As we have ping for IP, we have ndnping for NDN. It is used to measure RTT, but instead of using ICMP Reqquest/Reply packets, ndnping uses Interest and Data packets. The use of ndnping is simple on NDNx routing daemon:
Start ndnpingserver (producer side):
$ ndnpingserver ndn:/ndnx/ping
Start ndnping (consumer side):
$ ndnping ndn:/ndnx/ping
Notice, you should start server side. In IP world, we don’t have to do it because the stack in the kernel already knows what to do when receiving ICMP packets.
The command ndnpingsever will produce content for each arrived interest. Interests are sent by ndnping with a random sequence number to indicate a new and different interest.
When ndnpingserver receive an interest, the server copy the sequence number from interest packet into content packet. So, in this way, ndnping (client side) is able to know if the request was or not satisfied. In other words, if there is a connection to producer or not.
Hope helped you.
CCNPing is a ping tool for CCNx to test connectivity between two nodes (hosts). When I installed on my Desktop, I didn’t face this problem: “possibly undefined macro AM_PROG_CC_C_O” at ‘make’ step. It seems to be a missconfiguration of autotools or something related to it.
Here is the solution that I’ve found after a little effort.
$ cd ccnping
$ libtoolize --force
$ automake --force-missing --add-missing
$ sudo make install
Hi there, everybody, hope you’re ok.
I’ve faced a trouble (as usual..) at “make check” step after compiling PyCCN on my Gentoo system. The problem wasn’t big. It was related to python version. I was using 3.3 and PyCCN seems to work only with version 2.x. So, it’s all about changing the version.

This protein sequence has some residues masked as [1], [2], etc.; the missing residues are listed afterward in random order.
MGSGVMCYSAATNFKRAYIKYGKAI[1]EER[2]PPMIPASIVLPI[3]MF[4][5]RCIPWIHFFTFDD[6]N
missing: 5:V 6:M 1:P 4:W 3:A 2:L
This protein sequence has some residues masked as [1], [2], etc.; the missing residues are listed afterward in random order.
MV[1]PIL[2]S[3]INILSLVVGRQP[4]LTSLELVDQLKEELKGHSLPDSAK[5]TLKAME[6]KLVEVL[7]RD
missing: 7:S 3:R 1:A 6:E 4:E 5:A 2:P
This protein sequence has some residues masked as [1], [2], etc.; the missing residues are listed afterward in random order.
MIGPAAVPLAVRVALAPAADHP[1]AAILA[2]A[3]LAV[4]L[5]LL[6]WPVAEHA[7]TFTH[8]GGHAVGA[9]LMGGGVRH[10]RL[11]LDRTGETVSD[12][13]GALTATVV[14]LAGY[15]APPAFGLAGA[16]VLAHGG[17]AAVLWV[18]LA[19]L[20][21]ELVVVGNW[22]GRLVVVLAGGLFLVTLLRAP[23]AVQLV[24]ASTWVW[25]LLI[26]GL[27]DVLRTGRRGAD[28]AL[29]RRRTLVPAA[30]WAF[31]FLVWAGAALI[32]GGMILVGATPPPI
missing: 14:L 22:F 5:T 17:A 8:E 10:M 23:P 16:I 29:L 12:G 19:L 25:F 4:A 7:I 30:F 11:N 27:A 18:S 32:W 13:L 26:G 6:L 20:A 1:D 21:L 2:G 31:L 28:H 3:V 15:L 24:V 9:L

$ cd PyCCN
$ ./configure PYTHON=/usr/bin/python2.7
$ make && make check
$ su -c 'make install'
I’ve got a weird problem when I tried to use ccnx on another machine (Ubuntu). The strange problem it wasn’t about compilation errors. Everything was ok… until I tried the ccnputfile command. It wasn’t there! why? how?
After a little time, I’ve noticed that ccnputfile and ccngetfile commands are actually Java-based programs. But what? Well, this might not be a common mistake that most of you would do. The problem was that I haven’t installed Java machine yet. How could I? It’s because the test machine is new. I was still configuring it. 🙂
Therefore, I’ve installed openjdk-7 and ant packages on my test machine, configured environment variables and compiled again. Now, everything is ok.
$ sudo apt-get install openjdk-7-jre openjdk-7-jdk ant
$ export JAVA_HOME=/usr/lib/jvm/java-1.7.0-openjdk-i386
$ export ANT_HOME=/usr/share/ant
In ccnx directory:
$ make test
$ sudo make install
Hi, there everybody, how is it going?
Recently, I’ve tried to install CCNx routing protocol on my Gentoo desktop and I got troubles with Java + Ant when I did “make test”. A missconfiguration issue.
My JAVA_HOME and ANT_HOME were okay, but my CLASSPATH variable wasn’t set. It was empty…
$ echo $JAVA_HOME
$ echo $ANT_HOME
And I fixed it by doing:
$ export CLASSPATH=$JAVA_HOME
$ echo $CLASSPATH
Append ANT_HOME/bin and JAVA_HOME/bin to PATH:
$ export PATH=$ANT_HOME/bin:$JAVA_HOME/bin:$PATH
Hope I helped you..
(I know, this post is incredibly simple 🙂 )